Thirteen flight-quality Gemini spacecraft were built, but only twelve were launched into space. The thirteenth was spacecraft 3A, which began life as a boilerplate vehicle. Early in 1963 NASA decided it needed a replacement for spacecraft 3, which would be used for the first Gemini manned flight rather than altitude chamber tests. 3A was employed in hatch-opening tests and then was rebuilt as a flight-qualified vehicle, lacking only a heat shield and flight ejection seats. It was subjected to the extreme thermal and vacuum conditions of space in the McDonnell altitude chamber from December 19, 1964, to February 19, 1965, in a test series called Project Orbit. Spacecraft 3A underwent three test runs simulating over 220 orbits, resulting in the modification of the spacecraft coolant system.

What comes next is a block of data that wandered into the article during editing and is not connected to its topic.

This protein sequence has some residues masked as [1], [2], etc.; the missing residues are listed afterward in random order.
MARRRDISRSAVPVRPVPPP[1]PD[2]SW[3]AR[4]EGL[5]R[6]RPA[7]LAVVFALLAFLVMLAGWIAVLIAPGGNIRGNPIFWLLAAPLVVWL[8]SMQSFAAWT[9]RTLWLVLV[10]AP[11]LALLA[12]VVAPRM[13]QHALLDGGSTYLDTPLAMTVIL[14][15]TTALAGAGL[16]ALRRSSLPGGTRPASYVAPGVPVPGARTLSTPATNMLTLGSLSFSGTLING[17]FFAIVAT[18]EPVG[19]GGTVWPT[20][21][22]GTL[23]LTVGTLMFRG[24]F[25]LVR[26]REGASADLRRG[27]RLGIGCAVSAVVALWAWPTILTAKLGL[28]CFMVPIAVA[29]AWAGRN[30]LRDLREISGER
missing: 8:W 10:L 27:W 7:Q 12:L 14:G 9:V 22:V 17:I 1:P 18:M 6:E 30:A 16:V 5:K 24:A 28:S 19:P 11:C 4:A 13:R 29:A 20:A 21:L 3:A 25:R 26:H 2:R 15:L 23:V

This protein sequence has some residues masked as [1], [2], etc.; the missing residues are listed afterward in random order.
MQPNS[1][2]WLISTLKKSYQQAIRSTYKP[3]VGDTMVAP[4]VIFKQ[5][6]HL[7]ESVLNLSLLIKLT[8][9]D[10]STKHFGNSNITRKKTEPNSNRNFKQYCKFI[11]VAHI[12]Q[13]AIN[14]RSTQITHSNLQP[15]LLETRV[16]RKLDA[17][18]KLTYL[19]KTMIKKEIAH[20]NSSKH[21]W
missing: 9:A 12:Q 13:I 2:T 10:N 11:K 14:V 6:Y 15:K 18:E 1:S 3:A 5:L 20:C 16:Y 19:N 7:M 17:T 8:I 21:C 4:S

The Smithsonian received 3A from McDonnell in 1971 as part of a shipment of surplus Gemini hardware from the military Manned Orbiting Laboratory program.
Transferred from the National Aeronautics and Space Administration